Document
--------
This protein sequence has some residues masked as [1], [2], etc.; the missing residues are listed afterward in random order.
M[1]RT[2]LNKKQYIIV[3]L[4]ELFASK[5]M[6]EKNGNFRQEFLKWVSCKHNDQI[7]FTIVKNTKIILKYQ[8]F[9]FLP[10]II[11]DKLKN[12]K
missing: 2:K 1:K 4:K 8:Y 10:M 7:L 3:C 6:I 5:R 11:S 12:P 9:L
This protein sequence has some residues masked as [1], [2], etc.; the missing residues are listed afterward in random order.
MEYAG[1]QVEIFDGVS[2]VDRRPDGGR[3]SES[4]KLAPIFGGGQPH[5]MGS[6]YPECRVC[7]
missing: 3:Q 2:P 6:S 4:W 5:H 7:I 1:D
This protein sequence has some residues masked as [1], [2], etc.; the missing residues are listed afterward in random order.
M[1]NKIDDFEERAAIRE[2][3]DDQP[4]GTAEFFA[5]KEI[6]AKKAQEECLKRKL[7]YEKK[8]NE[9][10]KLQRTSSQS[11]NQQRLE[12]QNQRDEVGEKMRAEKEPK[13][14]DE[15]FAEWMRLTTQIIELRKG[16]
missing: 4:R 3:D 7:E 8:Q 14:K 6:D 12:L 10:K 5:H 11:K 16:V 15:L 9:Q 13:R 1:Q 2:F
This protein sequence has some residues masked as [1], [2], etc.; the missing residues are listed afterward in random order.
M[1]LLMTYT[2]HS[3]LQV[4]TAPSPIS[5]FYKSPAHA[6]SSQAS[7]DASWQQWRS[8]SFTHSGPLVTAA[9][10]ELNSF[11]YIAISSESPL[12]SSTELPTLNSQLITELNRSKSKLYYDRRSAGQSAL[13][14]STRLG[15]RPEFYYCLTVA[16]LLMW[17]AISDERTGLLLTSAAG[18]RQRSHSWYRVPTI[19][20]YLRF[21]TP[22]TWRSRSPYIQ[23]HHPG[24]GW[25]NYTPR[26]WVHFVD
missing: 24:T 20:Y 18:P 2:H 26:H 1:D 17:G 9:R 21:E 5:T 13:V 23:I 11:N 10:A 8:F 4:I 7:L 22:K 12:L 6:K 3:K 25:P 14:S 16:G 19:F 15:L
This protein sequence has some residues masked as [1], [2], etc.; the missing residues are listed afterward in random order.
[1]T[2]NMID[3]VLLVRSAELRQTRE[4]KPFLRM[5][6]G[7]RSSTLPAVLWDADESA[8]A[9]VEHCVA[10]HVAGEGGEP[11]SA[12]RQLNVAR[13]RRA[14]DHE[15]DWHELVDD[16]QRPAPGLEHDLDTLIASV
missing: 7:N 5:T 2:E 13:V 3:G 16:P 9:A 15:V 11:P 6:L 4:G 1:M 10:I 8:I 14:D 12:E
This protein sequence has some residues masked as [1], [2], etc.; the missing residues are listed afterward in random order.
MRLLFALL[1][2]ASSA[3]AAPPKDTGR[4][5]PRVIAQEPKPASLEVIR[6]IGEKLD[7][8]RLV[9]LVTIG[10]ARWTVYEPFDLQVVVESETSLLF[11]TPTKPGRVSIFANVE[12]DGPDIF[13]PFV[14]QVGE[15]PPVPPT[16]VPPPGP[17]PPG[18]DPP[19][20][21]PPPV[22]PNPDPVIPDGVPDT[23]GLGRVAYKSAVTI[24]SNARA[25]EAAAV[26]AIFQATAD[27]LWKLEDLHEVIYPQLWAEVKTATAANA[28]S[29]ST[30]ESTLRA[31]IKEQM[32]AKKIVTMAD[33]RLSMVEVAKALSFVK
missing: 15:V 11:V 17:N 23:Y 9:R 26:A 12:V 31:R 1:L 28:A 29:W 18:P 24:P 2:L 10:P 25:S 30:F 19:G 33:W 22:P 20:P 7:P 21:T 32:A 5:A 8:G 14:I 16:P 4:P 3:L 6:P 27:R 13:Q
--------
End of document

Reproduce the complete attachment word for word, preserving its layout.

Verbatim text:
This protein sequence has some residues masked as [1], [2], etc.; the missing residues are listed afterward in random order.
M[1]RT[2]LNKKQYIIV[3]L[4]ELFASK[5]M[6]EKNGNFRQEFLKWVSCKHNDQI[7]FTIVKNTKIILKYQ[8]F[9]FLP[10]II[11]DKLKN[12]K
missing: 2:K 1:K 4:K 8:Y 10:M 7:L 3:C 6:I 5:R 11:S 12:P 9:L
This protein sequence has some residues masked as [1], [2], etc.; the missing residues are listed afterward in random order.
MEYAG[1]QVEIFDGVS[2]VDRRPDGGR[3]SES[4]KLAPIFGGGQPH[5]MGS[6]YPECRVC[7]
missing: 3:Q 2:P 6:S 4:W 5:H 7:I 1:D
This protein sequence has some residues masked as [1], [2], etc.; the missing residues are listed afterward in random order.
M[1]NKIDDFEERAAIRE[2][3]DDQP[4]GTAEFFA[5]KEI[6]AKKAQEECLKRKL[7]YEKK[8]NE[9][10]KLQRTSSQS[11]NQQRLE[12]QNQRDEVGEKMRAEKEPK[13][14]DE[15]FAEWMRLTTQIIELRKG[16]
missing: 4:R 3:D 7:E 8:Q 14:K 6:D 12:L 10:K 5:H 11:K 16:V 15:L 9:Q 13:R 1:Q 2:F
This protein sequence has some residues masked as [1], [2], etc.; the missing residues are listed afterward in random order.
M[1]LLMTYT[2]HS[3]LQV[4]TAPSPIS[5]FYKSPAHA[6]SSQAS[7]DASWQQWRS[8]SFTHSGPLVTAA[9][10]ELNSF[11]YIAISSESPL[12]SSTELPTLNSQLITELNRSKSKLYYDRRSAGQSAL[13][14]STRLG[15]RPEFYYCLTVA[16]LLMW[17]AISDERTGLLLTSAAG[18]RQRSHSWYRVPTI[19][20]YLRF[21]TP[22]TWRSRSPYIQ[23]HHPG[24]GW[25]NYTPR[26]WVHFVD
missing: 24:T 20:Y 18:P 2:H 26:H 1:D 17:G 9:R 21:E 5:T 13:V 23:I 11:N 10:A 8:F 4:I 7:L 22:K 12:L 6:K 3:K 25:P 14:S 16:G 19:F 15:L
This protein sequence has some residues masked as [1], [2], etc.; the missing residues are listed afterward in random order.
[1]T[2]NMID[3]VLLVRSAELRQTRE[4]KPFLRM[5][6]G[7]RSSTLPAVLWDADESA[8]A[9]VEHCVA[10]HVAGEGGEP[11]SA[12]RQLNVAR[13]RRA[14]DHE[15]DWHELVDD[16]QRPAPGLEHDLDTLIASV
missing: 7:N 5:T 2:E 13:V 3:G 16:P 9:A 15:V 11:P 6:L 4:G 1:M 10:I 8:I 14:D 12:E
This protein sequence has some residues masked as [1], [2], etc.; the missing residues are listed afterward in random order.
MRLLFALL[1][2]ASSA[3]AAPPKDTGR[4][5]PRVIAQEPKPASLEVIR[6]IGEKLD[7][8]RLV[9]LVTIG[10]ARWTVYEPFDLQVVVESETSLLF[11]TPTKPGRVSIFANVE[12]DGPDIF[13]PFV[14]QVGE[15]PPVPPT[16]VPPPGP[17]PPG[18]DPP[19][20][21]PPPV[22]PNPDPVIPDGVPDT[23]GLGRVAYKSAVTI[24]SNARA[25]EAAAV[26]AIFQATAD[27]LWKLEDLHEVIYPQLWAEVKTATAANA[28]S[29]ST[30]ESTLRA[31]IKEQM[32]AKKIVTMAD[33]RLSMVEVAKALSFVK
missing: 15:V 11:V 17:N 23:Y 9:R 26:A 12:V 31:R 1:L 28:A 29:W 18:P 24:P 2:L 10:P 25:S 30:F 19:G 33:W 22:P 20:P 7:P 21:T 32:A 5:A 8:G 14:I 16:P 4:P 3:L 6:P 27:R 13:Q